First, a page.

|Capacity||8,000 fixed seats, 500 premium seats, 1,600 berm seats, 400-seat party area, 6 suites|
|Dimensions||345L, 410C, 345R|
|Ticket Prices||To be announced|
|Tickets on Sale||Thursday, Dec. 1, at 10 a.m. MST — online only|
|Ticket Web Site||indians.mlb.com|
|Address||933 S. Ballpark Way, Goodyear, AZ 85338|
|Directions||Goodyear is located in the southwest corner of the greater Phoenix area. From I-10, take Estrella Parkway South. Continue on Estrella Parkway; you’ll see the ballpark on your left after you pass Van Buren.|
Cleveland Indians Spring Training: Ohio in the Desert
Goodyear, located on the far western edge of the greater Phoenix area, isn’t the first place to come to mind when brainstorming for ideal spring-training locales. True, it’s growing like mad – the population rising from 18,911 in 2000 to an estimated 55,954 in 2007 – and many large businesses, including Lockheed, Macy’s and Lufthansa, have large-scale operations there.
And any city experiencing rapid growth in the Valley of the Sun sets their sights on one thing: spring training. For the Cleveland Indians, a spring-training match was made in heaven: the city is named after the Ohio-based tire manufacturer, and the firm had operations in the city for decades.
So the historical ties between Goodyear and Ohio made a spring home for the Indians — and the Reds in 20010 — a natural.
Goodyear Ballpark is a deceptively simple ballpark, even for a spring-training facility. The ballpark consists of a grandstand, seating extending down each line to the foul poles, wraparound concourse, concession booth as part of the batters’ eye, a large outfield berm, and a right-field party deck sitting on top of the clubhouses and batting cages. Within the grandstand’s main level are a team store, concessions and restrooms. As you can tell from the accompanying photos, the grandstand is a very vertical space, creating a nice little tension with the horizontal lines that so dominate the local landscape.
The vertical grandstand features some of the nicest spots to watch a Cactus League game. On the second level are a smaller press box and six suites. The suites are nontraditional, more akin to a party zone than anything else. The only permanent fixture in the suite is a half-moon-shaped bar in the middle of the space, perfect for a group standing around and watching a game. A garage-door style set of windows can be opened to a table and chairs set up on the patio. The feel, we expect, will be that of a casual gathering, with groups circling the bar and watching the game from the inside of the suite. The suite layout is a nice touch for the spring-training feel.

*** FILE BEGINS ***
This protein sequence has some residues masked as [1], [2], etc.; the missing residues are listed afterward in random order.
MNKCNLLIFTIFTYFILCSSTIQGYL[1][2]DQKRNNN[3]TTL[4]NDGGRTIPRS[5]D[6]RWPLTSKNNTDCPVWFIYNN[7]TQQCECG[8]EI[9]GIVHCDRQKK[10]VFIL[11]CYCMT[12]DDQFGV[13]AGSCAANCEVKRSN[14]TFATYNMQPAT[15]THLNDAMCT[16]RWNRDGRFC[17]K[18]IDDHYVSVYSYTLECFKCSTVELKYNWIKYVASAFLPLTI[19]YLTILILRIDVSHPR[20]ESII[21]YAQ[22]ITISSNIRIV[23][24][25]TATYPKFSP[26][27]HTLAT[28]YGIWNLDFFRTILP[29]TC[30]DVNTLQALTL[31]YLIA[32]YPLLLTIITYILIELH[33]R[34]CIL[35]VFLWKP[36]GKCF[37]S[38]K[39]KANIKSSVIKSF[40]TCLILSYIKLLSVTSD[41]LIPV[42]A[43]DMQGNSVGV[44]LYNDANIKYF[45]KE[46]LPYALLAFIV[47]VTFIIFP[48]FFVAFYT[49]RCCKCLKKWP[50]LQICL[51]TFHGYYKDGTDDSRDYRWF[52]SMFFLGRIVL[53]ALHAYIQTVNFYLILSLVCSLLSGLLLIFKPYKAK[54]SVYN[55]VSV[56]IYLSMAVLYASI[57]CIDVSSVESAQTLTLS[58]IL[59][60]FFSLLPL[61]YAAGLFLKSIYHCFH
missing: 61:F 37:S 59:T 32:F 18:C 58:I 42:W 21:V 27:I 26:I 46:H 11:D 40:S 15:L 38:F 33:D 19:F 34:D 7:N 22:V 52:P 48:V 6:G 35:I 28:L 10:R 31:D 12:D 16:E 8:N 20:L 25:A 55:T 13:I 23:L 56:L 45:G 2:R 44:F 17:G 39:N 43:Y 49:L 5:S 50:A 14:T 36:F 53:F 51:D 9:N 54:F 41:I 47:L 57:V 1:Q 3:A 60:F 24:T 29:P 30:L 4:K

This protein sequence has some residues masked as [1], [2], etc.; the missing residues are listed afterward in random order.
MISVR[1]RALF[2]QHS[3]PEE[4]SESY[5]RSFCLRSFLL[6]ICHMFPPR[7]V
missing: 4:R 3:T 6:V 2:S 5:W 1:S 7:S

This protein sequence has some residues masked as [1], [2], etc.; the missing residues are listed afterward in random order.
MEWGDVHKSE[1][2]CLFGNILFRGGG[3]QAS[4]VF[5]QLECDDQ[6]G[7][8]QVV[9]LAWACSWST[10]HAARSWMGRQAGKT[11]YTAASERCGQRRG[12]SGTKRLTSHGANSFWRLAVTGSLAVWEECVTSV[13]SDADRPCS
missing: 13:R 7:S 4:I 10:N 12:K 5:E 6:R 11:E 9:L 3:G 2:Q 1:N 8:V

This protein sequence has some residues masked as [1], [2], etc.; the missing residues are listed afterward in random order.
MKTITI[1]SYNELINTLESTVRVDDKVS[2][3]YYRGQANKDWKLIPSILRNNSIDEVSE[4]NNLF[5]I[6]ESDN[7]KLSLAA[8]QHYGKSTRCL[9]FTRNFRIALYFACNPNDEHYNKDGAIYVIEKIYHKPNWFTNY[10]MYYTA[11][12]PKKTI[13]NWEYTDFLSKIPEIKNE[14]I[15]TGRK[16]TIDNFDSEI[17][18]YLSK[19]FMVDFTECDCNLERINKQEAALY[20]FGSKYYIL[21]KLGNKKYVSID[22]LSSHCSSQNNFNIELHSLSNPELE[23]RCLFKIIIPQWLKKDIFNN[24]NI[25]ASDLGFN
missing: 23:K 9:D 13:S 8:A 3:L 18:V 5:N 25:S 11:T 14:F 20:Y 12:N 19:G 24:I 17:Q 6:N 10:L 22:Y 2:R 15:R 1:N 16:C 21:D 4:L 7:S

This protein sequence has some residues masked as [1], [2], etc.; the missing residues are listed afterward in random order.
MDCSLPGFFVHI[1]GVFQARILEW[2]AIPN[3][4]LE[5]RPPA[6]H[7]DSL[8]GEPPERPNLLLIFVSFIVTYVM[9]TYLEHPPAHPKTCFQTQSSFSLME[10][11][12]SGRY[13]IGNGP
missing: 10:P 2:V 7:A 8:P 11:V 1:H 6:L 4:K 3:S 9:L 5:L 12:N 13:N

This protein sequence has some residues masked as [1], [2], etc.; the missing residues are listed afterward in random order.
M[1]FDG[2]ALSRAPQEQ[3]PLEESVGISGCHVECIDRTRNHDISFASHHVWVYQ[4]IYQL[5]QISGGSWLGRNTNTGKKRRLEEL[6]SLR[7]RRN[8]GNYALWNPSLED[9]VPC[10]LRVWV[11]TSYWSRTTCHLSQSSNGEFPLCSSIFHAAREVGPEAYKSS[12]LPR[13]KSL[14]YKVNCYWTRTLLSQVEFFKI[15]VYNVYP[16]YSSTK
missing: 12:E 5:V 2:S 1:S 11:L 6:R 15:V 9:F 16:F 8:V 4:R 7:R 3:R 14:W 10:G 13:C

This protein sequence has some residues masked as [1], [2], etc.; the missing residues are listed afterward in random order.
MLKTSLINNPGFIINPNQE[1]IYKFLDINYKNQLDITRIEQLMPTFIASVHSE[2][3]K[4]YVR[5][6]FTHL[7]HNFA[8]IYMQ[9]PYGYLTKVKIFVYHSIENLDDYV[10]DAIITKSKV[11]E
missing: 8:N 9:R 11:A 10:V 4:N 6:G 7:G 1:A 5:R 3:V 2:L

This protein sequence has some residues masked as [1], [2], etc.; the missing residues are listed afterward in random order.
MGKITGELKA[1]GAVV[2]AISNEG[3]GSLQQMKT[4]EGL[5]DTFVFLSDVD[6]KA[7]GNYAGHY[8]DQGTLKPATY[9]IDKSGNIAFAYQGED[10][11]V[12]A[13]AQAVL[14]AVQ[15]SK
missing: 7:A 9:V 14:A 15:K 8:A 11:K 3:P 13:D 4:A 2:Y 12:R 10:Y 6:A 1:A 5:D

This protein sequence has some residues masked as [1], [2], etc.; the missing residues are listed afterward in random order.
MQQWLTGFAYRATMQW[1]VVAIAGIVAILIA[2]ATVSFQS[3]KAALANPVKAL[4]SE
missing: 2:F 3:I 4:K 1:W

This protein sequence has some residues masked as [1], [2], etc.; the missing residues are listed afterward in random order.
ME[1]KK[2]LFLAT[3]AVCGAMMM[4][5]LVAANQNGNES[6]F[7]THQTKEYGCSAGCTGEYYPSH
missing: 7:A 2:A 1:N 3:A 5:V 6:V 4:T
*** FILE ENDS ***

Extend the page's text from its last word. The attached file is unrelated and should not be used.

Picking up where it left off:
On the top floor of the grandstand is a large group area. It can be sold in different ways – for larger or midsized groups, or as a general party area when nothing else is going on. The view of the field is great, as is the view of the surrounding area: you can see University of Phoenix Stadium in the distance.
The 400-capacity right-field party deck, where some all-you-can-eat events are already planned, should prove to be one of the more popular party areas in the Cactus League. It’s a nice, defined space with a good view of the action and a great vantage point for watching players come and go. (Keep in mind the Indians’ dugout is on the first-base side and the Reds’ will be on the third-base side.) The massive bar is on wheels, allowing the space to be reconfigured for different events.
Kids will be very welcome at the ballpark – and that’s not always so in spring-training facilities. A Wiffle-ball field in the right-field corner will provide a welcome diversion to kids bored with baseball, and a large open area in the left-field corner will be a good place to run around. There’s room on the berm for 1,600 or so, and we’re guessing a lot of families will be bringing the blankets and hunkering down for the day.
The Indians are moving from Chain of Lakes Park, a classic Florida baseball venue.
Spring Training History
The Cleveland Indians have trained in the following locations: Cleveland (1901); New Orleans (1902-1903); San Antonio (1904); Atlanta (1905-1906); Macon, Ga. (1907-1908); Mobile, Ala. (1909); Alexandria, La. (1910-1911); Mobile, Ala. (1912); Pensacola, Fla. (1913); Athens, Ga. (1914); San Antonio (1915); New Orleans (1916-1920); Dallas (1921-1922); Lakeland (1923-1927); New Orleans (1928-1939); Ft. Myers (1940-1941); Clearwater (1942); Lafayette, Ind. (1943-1945); Clearwater (1946); Tucson (1947-1992); Winter Haven (1993-2008); Goodyear (2009-present).
The new ballpark was built for the Indians and the Reds and opened in 2009.